DETROIT, Sept. 14 /PRNewswire-USNewswire/ -- Air traffic controllers from the Detroit Metro Air Traffic Control Tower have filed a lawsuit in Wayne County (Mich.) Circuit Court regarding a nearly three-year-old problem of toxic black mold that has sickened many controllers, including several who have missed significant amounts of work and continue to suffer breathing and other serious health problems.
The suit contains allegations that contractors hired by the Federal Aviation Administration failed to properly remove mold, provide a work plan for effective removal of mold contamination, have a certified industrial hygienist present during remediation, conduct proper testing including clearance testing, and to advise the FAA of the deficiencies in their efforts to remediate the mold.
The problem began in January 2005 with efforts to remove mold and correct a moisture problem in the tower. Controllers allege that the contractors' actions in wiping down drywall with soap and water, not utilizing safety precautions to protect controllers during remediation and executing other work plans outside the scope of industry standards, protocols and guidelines have not corrected the problems, thereby harming controller health. The complaint alleges that toxic mold remains in the building.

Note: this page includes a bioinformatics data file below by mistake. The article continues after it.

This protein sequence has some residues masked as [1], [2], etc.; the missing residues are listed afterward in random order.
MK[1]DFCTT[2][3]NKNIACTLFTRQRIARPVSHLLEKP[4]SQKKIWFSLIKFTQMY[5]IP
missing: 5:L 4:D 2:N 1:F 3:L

The parties named in the suit are MIS Corporation, Coach's Catastrophic Cleaning & Restoration Services, Inc., Tillotson Environmental Occupational Consulting, Clayton Environmental Consultants, Bureau Veritas North American, Inc., Jacobs Facilities, Inc., Safe Technology, Inc., and Applied Environmental, Inc.
The air traffic controllers are represented by the law firms of Dodd B. Fisher, PLC, of Grosse Pointe, Mich., and Mancini, Schreuder, Kline & Conrad, P.C., of Warren, Mich.
"The air traffic controllers at the Detroit Metro Tower continue to be exposed to toxic microbial and are suffering significant health problems," said Vince Sugent, Detroit Tower NATCA Facility Representative. "The controllers are also concerned with reprisal for coming forward."
Specifically, controllers have the following concerns:
-- continual exposure to microbial toxins
-- declining health and long term health effects
-- effects on their ability to think clearly, since black mold affects the
brain and central nervous system
-- loss of income and future earnings
-- reprisal for coming forward
|SOURCE National Air Traffic Controllers Association|
Copyright©2007 PR Newswire.
All rights reserved